My Name is Daniel Boucher, and I’m seeking your confidence in Ward 4. My life in Barrie began almost three years ago, when I met the most patient, caring and beautiful woman, whom I married just this summer in our backyard, absorbing our four children into a large, chaotic (at times) and immensely energetic family. My kids (ranging from four to eight) have tremendous impact on our views of family oriented community programming and activities. School volunteer opportunities, coaching sports and shift work consistently keep us busy.

My life as a public servant began in 2004 when I joined the Canadian Forces Reserves as a medic. I successfully challenged the Ministry of Health, AEMCA testing, certifying as a primary care paramedic following college. In 2009, I proudly donned Canada Border Services Agency blue fatigues and started a very rewarding career in law enforcement, also serving as chief union steward. I continue to serve you federally, with honour, having received numerous accolades. My work experience is extremely varied, working industrial construction, fraud restoration and even as a baker for numerous years in my youth, among other things.

My vision in regards to council is solely dependent on you. I believe in true democracy, where the quorum of the populace drives the voice of their elected representatives. My intentions are to represent the ward with ethically influenced canvassing, perpetual communication with constituents seeking feedback and ideas, and business-driving initiatives for the city that will see an increase in jobs, efficient service delivery and economic prosperity. I don’t see value in our city maintaining a deplorable unemployment rate, deficient trade skills programs for our youth and a downtown core that lacks investment into mental health, addiction and community based policing. Conversely, I’d like to see massive provincial contributions to our highway infrastructure and bypasses, keeping up-to-date with population growth, industry projections and seasonal traffic demands.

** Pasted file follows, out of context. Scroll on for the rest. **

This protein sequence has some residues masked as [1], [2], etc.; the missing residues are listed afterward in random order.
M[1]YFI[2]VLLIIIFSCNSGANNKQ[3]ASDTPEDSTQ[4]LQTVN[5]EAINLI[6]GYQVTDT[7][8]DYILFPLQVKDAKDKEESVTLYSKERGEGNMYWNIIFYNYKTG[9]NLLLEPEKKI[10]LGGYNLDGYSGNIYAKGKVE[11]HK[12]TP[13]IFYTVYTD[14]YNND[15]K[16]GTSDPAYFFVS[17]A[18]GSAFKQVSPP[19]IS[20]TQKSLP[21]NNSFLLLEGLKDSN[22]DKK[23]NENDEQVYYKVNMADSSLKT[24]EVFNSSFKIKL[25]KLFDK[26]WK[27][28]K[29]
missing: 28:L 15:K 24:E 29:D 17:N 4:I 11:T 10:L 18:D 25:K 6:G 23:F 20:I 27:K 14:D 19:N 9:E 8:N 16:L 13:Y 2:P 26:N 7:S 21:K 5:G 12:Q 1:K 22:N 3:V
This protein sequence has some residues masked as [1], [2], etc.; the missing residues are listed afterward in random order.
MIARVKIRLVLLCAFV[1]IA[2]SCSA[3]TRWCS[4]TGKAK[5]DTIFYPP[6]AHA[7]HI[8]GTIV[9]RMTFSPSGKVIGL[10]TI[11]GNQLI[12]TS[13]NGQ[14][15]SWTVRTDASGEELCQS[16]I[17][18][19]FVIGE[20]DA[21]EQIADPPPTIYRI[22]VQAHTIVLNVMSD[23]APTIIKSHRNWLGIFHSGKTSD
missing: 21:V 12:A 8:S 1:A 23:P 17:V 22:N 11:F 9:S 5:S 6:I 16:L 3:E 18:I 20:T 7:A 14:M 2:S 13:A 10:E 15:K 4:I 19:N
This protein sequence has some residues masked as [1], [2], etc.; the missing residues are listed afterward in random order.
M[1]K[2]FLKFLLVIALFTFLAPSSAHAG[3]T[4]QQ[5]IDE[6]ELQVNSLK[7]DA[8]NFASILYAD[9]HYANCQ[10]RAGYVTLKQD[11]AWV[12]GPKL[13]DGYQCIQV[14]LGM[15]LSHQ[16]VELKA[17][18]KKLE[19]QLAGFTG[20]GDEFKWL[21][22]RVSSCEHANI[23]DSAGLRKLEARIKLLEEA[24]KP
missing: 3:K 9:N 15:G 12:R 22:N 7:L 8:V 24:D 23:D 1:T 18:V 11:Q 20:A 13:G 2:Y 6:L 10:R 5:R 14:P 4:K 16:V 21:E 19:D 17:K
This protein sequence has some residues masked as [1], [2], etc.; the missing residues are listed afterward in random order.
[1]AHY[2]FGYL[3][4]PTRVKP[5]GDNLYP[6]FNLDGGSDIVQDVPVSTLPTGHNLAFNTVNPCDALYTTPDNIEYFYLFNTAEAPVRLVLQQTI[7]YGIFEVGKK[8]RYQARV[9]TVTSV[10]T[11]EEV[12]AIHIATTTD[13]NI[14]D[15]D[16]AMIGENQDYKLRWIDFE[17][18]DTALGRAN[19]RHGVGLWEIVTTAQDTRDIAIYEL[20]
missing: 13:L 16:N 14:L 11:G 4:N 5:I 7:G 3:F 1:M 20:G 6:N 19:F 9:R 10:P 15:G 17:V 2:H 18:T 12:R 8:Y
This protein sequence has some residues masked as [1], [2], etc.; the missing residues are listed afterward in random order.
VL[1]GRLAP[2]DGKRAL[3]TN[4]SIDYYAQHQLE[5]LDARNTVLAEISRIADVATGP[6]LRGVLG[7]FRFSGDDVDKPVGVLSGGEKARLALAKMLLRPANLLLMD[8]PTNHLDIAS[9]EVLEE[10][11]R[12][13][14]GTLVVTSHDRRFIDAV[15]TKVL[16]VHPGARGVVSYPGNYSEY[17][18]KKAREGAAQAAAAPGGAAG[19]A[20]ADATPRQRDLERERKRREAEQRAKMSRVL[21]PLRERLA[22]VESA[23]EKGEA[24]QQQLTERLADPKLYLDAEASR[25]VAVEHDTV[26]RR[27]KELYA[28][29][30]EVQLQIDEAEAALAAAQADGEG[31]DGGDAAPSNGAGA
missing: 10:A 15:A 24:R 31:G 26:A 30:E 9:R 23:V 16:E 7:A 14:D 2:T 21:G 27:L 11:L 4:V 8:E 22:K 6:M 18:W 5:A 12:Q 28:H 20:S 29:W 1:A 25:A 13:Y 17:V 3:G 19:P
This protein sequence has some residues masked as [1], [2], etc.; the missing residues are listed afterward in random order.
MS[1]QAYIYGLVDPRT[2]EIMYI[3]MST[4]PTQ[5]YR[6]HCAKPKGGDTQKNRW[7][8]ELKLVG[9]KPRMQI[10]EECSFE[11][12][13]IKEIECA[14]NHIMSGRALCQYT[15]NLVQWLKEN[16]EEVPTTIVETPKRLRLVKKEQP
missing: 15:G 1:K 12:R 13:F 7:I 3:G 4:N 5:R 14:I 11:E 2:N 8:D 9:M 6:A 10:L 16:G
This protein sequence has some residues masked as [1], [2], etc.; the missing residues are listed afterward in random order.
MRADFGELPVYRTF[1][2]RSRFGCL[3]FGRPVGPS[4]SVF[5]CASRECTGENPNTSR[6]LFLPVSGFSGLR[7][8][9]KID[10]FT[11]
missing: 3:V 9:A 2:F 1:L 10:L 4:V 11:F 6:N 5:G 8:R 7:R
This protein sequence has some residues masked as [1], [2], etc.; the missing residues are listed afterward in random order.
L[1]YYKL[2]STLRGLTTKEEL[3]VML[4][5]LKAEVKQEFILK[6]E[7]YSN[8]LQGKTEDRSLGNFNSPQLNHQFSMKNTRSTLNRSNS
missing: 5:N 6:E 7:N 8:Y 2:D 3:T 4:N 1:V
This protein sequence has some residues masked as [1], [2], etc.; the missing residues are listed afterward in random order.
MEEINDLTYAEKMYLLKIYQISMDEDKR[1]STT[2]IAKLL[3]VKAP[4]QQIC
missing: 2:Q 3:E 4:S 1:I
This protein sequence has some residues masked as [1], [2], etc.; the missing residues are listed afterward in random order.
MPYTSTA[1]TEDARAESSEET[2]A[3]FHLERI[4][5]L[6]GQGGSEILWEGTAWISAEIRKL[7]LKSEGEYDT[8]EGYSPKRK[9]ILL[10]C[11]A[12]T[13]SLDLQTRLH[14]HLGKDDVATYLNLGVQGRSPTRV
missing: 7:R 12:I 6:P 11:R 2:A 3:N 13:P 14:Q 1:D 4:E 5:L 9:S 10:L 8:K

I’m Daniel Boucher, your new neighbour, a new voice for change!

Campaign office/home: 61 Barwick Dr., Barrie, Ont.

Cell:

Email:

Website:

FB:

Twitter:

Month-long closure planned for stretch of County Road 13 near Lisle

A main road in the north end of Tosorontio will soon be closed for a month due to a construction project.

County Road 13 between Tosorontio Sideroad 17 and Tosorontio Sideroad 15 will be off-limits to nonlocal traffic from July 30 to Aug. 29.